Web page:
I really enjoyed this movie, unluckily it’s in italian and there are no english subtitles. The story is about the possession of a young woman living in a south italian little town; half of my family is from South of … Continue reading
MOVIE: “Random acts of violence” – Ashley Cahill (2013)
Malcolm is sure of a thing: in 70s/80s New York was a better place since the amount of violence in the city was taking low the rents of the houses and the lifestyle, so a lot of artists and creative people were living there. Now the life became easier and the city is gentrified, it has lost the dangerous status and with it the interesting people.
His project is to start a revolution to get the city back at that ambient, and in his mind it’s possible only making rise again the number of crimes, so he starts to randomly murder people. Since this is a very ambitious project, he goes around with a troupe filming a documentary about him and his “revolution”.
Unluckily it’s less easier than expected for crimes to be on the first page in New York’s newspapers…
A low budget, weird movie with an interesting story. I didn’t like so much the ending, but I enjoyed the rest of the film.
(Also yes, I hate people using phones while watching movies at the cinema too.)
P.s. you read right on the poster: not only random acts of violence, but even a random Kirsten Dunst appearance.
MOVIE: “The Grand Budapest Hotel” – Wes Anderson (2014)
Last night I went to the cinema to watch “The Grand Budapest Hotel” with Stevie, so in the original language version. I don’t want to write so much as a review, since I read a lot about this movie and for sure better than what I’d write myself.
I only say this: after a 12 hours travel and a giant kebab, Stevie not only didn’t fall asleep, but we laughed and had fun for all the time of the movie. (Just so you know: it’s not I torture my boyfriend taking him directly to the cinema as he arrives from a long travel, but this was the only available play of the movie in original language in my city, and as you can guess we don’t have so many occasions of going out on a date at the cinema 😉 ).
The movie tells the adventures of Gustave H. and Zero Moustafa, concierge and lobby boy of the famous and rich Grand Budapest Hotel, after the first one is accused of killing a rich old woman and stealing a painting even if he didn’t do it; it’s a funny and enjoyable film, full of interesting and particular characters who move in the middle of an incredible story (sometimes similar to a fable) that teaches us, ironicly, that “[…] there are still faint glimmers of civilization left in this barbaric slaughterhouse that was once known as humanity. Indeed that’s what we provide in our own modest, humble, insignificant… oh, fuck it.” 😉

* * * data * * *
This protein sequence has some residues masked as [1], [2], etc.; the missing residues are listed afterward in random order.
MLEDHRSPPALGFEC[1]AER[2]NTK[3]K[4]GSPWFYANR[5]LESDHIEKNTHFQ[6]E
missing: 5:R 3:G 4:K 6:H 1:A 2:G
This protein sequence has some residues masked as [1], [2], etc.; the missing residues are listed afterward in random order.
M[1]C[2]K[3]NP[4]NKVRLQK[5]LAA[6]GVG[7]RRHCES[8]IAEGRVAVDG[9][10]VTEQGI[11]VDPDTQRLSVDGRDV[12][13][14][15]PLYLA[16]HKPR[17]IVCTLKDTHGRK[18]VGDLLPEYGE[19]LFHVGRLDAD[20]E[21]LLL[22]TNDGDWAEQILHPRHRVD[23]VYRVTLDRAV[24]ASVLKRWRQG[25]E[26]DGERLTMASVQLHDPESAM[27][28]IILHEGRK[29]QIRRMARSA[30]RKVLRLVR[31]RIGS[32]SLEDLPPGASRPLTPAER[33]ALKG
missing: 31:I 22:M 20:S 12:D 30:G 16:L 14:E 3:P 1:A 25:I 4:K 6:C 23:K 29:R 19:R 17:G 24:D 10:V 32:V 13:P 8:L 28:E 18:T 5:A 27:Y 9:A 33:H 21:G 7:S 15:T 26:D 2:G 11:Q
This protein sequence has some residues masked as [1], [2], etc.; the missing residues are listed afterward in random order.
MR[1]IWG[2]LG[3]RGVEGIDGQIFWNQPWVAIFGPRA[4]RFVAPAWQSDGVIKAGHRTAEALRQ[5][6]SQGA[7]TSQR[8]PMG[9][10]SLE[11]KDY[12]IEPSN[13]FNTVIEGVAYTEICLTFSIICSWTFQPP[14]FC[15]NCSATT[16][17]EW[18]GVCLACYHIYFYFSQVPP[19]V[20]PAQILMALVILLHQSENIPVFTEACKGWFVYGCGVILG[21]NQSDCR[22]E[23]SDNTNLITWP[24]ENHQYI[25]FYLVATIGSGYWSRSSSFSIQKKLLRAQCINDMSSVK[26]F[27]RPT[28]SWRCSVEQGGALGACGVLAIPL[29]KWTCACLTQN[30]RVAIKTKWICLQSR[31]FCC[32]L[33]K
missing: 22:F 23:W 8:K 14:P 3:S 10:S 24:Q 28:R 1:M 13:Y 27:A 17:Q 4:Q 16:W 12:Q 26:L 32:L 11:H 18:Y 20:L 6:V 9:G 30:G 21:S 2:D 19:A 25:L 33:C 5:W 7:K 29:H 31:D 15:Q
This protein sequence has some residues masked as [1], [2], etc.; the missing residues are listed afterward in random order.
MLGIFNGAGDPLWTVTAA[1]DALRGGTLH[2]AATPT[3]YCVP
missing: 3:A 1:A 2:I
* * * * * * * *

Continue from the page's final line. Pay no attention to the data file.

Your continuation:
A fact I didn’t know and I found only today reading about the movie: it’s inspired by the work of Stefan Zweig, austrian writer, and to his autobiographical book “The World of Yesterday“.
MOVIE: “Enter the void” – Gaspar Noé (2009)
A young, foreigner drug dealer in Tokyo is killed by police during a job. He leaves in the city his little sister, who he worked to take in Japan to live together, and a bunch of few other people, who he follows after his death.
A weird movie, in which we see the first part from a long subjective shot, then we fly with the soul of Oscar around Tokyo to follow the happenings in the life of those who remained, how his death changed them, going occasionally back to his and Linda’s (his sister) difficult past. It’s the soul that tells us the story, that still shows memories, feelings, powerlessness: and it’s all still so human.
Tokyo has never been so dark and confusing: we see it almost always by night and as under the effect of drugs, as the events of the main characters are falling down one after another, from betrayal to sex work, from death to being hunted by police. The first image we have of it, is a luminous sign with written “Enter”, which is in front of Oscar’s room, then the walk on drugs to the “Void”, club where a friend of Oscar is waiting for drugs…and he is not alone.
This is not a soft movie: it’s a hard story, where no one seems to be who he is, that teaches us that the “bad” people sometimes are not the real bad, and that not all good stories have happy endings.
When Stephen gave me an account on Netflix all mine, I thought I was not going anymore out of the house because of watching movies. I never thought, instead, I was starting to watch so many documentaries.
Here there are the last five I watched.
1. “Crazy Love” – D. Klores, F. Stephens (2007)
The true (love?) story between Burt Pugach and Linda Riss. Imagine a very rich man with a normal life that one day sees a woman and falls in love with her so much to decide to have her at any cost. This story has some incredible parts: what makes a woman blinded (literally, with acid) by her former lover return back to him? Is it true love that feeling that makes you ruin your loved one life if you can’t have her? Burt Pugach spent 14 years in prison for what he did to Linda Riss, just to come out and ask her to finally marry him. And she said yes. Mental or not, for sure they had a very good sense of humour since at the end of the documentary they even ironize on their love story.
Linda Pugach died last year, and when I read the news I wondered how Burt Pugach is living without his love/obsession. There will be a creepy “happy ending” and he will follow her soon? Or, to kill my romantic idea, he will just marry another woman? Are them the proof that true love exists and it can last forever?